Five parking etiquette tips

Every morning is Shark Week in EC parking lots. Especially those lots on Crenshaw Boulevard, the frenzy is at its peak from roughly 8-11 a.m.
Everyone has their own method for hunting down a spot. Some cars lurk in strategic spots while others choose to circle around.
Inevitably, when everyone gets their schedule figured out, you’ll start to see the same cars chasing spots and the same students leaving daily, so it’s best to stay on good terms with everyone. It could save you or someone else from another tardy.

Here are five unofficial rules to help prevent you from being the parking lot jerk:

5- Just ask. As students get out of class and trickle into the lot, drivers perk up and start following these students to potential open spots. Instead of being a creeper and awkwardly following someone, roll down the window and say something. It’s more than likely that the student will be happy to let you know where they’re parked and save their spot for you. You might just make a new friend.

4- Hit those corners sharp and slow. It’s early, the clock’s ticking and the only reward for finding a spot is going to class; It’s natural to get impatient, but a fender-bender is going to make it hard to have a good week. The corners in the parking lots are blind for the most part. Make sure to slow way down and avoid making wide turns. Even a close call is bad. It’s too early for that kind of excitement.
Read why even now minor collisions are costing big bucks here.

3- Nobody likes a tease. There’s nothing worse than getting excited because you see someone climbing into their car only to realize minutes later that they’re just digging in their backseat for a textbook and heading back to class. Meanwhile, another spot opened up and got taken. If you’re going to your car but not leaving, give a heads-up to those hoping to get your space.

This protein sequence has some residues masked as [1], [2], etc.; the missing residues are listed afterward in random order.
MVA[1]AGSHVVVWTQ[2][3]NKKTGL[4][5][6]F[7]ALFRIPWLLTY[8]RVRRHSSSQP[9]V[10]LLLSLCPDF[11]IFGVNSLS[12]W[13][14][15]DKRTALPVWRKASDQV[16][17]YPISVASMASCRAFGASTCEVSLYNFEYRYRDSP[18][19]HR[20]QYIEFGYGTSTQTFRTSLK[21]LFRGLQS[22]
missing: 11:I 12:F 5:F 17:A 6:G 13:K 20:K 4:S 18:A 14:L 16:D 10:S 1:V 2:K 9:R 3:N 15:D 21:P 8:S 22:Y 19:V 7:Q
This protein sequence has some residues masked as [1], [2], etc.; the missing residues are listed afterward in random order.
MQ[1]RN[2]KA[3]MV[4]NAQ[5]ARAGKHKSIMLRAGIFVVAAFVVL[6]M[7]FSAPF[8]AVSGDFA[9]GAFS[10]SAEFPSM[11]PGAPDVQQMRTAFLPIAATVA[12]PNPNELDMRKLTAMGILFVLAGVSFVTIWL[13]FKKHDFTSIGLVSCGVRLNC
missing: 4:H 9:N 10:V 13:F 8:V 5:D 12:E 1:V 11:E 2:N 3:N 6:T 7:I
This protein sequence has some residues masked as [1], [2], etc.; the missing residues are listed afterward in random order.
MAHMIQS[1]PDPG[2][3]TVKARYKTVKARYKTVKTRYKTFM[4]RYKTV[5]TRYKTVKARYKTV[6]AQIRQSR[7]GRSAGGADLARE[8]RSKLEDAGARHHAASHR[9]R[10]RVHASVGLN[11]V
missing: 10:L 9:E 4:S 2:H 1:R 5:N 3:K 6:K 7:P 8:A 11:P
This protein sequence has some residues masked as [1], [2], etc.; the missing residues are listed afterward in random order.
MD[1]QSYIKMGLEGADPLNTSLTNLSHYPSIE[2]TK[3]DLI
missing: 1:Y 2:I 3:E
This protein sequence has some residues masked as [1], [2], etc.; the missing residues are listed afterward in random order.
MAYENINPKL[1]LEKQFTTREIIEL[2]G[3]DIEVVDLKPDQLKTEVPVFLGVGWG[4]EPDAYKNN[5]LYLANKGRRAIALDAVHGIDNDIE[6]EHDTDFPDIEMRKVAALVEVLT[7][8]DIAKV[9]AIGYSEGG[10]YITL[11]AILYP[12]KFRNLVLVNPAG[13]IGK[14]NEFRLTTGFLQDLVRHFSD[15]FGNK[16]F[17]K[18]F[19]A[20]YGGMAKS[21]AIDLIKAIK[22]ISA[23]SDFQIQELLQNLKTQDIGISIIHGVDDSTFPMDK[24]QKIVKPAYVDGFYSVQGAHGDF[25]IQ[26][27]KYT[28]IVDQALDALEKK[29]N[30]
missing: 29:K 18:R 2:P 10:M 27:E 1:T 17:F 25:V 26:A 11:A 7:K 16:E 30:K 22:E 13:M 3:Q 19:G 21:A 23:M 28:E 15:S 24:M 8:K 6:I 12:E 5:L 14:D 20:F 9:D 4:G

2- Make it snappy. OK, so you’ve finally found a spot and that person is actually leaving. Victory. Until they decide it’s time to fix their hair, find the perfect song on the radio, shoot off a couple text messages and and calculate how many miles until their next oil change. If somebody’s waiting for your spot, get out of there in a timely manner.

1- It’s not that serious. Unlike sharks hunting in the ocean, the parking lot game is not life or death. Another spot will open up eventually. Everyone is here for the same things: parking and getting to class. Sometimes you get here and a spot is just waiting for you, other times it can take over 20 minutes. If there’s a dispute, let it go. If someone was clearly waiting for a spot, don’t try to snake it. And always say thank you to those that let you have their spot.